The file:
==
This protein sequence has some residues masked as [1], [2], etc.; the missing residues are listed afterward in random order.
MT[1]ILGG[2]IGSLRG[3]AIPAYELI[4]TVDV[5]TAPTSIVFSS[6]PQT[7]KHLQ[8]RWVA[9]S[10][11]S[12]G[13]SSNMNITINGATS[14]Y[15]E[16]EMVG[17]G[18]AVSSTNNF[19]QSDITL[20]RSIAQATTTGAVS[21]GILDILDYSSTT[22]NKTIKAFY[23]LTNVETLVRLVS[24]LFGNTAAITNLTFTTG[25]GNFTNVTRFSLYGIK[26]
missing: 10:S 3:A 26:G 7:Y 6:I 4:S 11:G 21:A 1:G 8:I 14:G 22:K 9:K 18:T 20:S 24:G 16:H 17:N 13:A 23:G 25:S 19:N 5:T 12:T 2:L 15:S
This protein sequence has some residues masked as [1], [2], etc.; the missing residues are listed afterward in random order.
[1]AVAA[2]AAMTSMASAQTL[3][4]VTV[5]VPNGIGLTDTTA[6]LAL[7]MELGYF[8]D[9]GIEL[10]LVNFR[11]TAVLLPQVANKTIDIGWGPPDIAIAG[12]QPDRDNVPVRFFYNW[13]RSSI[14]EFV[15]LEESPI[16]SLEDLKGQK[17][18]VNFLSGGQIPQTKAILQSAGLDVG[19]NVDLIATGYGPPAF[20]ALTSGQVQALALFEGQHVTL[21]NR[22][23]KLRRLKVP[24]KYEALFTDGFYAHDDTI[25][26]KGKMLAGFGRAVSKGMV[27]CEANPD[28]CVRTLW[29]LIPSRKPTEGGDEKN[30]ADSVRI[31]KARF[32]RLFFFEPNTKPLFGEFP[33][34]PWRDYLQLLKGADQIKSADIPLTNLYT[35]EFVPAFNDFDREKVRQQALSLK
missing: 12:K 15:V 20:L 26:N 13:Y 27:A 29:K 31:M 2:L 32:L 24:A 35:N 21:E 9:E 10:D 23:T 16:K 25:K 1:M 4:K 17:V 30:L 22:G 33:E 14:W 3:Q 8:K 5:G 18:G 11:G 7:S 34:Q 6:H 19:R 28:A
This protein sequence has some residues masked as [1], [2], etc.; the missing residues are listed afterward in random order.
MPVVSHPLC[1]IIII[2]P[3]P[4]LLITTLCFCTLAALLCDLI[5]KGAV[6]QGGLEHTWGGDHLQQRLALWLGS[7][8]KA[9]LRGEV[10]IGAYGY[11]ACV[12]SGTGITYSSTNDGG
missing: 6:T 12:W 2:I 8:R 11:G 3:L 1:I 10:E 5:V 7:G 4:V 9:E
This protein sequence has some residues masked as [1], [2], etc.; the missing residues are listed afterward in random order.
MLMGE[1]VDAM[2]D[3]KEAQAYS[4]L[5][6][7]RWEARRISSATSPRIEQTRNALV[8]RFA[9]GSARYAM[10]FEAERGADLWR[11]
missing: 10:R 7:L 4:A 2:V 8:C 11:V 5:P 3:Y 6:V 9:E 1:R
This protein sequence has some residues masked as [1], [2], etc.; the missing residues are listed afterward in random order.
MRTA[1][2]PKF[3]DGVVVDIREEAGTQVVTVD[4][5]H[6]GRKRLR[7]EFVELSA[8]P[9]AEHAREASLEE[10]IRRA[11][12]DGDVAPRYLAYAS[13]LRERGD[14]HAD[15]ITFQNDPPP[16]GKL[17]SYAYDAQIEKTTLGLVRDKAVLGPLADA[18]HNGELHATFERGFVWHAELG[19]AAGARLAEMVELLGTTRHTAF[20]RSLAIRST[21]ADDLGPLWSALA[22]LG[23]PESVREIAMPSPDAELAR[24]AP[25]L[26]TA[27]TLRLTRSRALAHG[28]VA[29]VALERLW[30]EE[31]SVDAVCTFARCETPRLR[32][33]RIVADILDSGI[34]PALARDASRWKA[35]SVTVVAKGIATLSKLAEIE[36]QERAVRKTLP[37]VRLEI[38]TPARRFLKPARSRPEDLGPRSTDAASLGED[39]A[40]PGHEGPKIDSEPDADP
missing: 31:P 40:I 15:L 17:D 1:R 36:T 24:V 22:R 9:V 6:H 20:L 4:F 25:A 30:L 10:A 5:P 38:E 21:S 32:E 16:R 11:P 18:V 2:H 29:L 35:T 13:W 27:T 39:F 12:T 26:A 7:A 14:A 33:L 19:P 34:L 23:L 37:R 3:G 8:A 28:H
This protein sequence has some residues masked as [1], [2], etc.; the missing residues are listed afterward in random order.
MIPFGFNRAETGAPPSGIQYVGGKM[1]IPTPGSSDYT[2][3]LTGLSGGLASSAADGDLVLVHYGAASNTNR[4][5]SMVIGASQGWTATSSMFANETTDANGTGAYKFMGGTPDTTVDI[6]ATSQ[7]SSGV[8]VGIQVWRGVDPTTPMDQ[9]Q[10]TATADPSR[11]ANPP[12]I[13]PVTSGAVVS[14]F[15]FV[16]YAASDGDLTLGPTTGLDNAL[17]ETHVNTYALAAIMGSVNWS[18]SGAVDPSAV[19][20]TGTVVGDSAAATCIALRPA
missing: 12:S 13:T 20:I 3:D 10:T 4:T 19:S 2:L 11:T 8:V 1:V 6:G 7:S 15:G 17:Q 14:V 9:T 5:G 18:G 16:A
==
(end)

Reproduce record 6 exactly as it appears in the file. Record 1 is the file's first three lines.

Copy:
This protein sequence has some residues masked as [1], [2], etc.; the missing residues are listed afterward in random order.
MIPFGFNRAETGAPPSGIQYVGGKM[1]IPTPGSSDYT[2][3]LTGLSGGLASSAADGDLVLVHYGAASNTNR[4][5]SMVIGASQGWTATSSMFANETTDANGTGAYKFMGGTPDTTVDI[6]ATSQ[7]SSGV[8]VGIQVWRGVDPTTPMDQ[9]Q[10]TATADPSR[11]ANPP[12]I[13]PVTSGAVVS[14]F[15]FV[16]YAASDGDLTLGPTTGLDNAL[17]ETHVNTYALAAIMGSVNWS[18]SGAVDPSAV[19][20]TGTVVGDSAAATCIALRPA
missing: 12:S 13:T 20:I 3:D 10:T 4:T 19:S 2:L 11:T 8:V 1:V 6:G 7:S 15:G 17:Q 14:V 9:T 5:G 18:G 16:A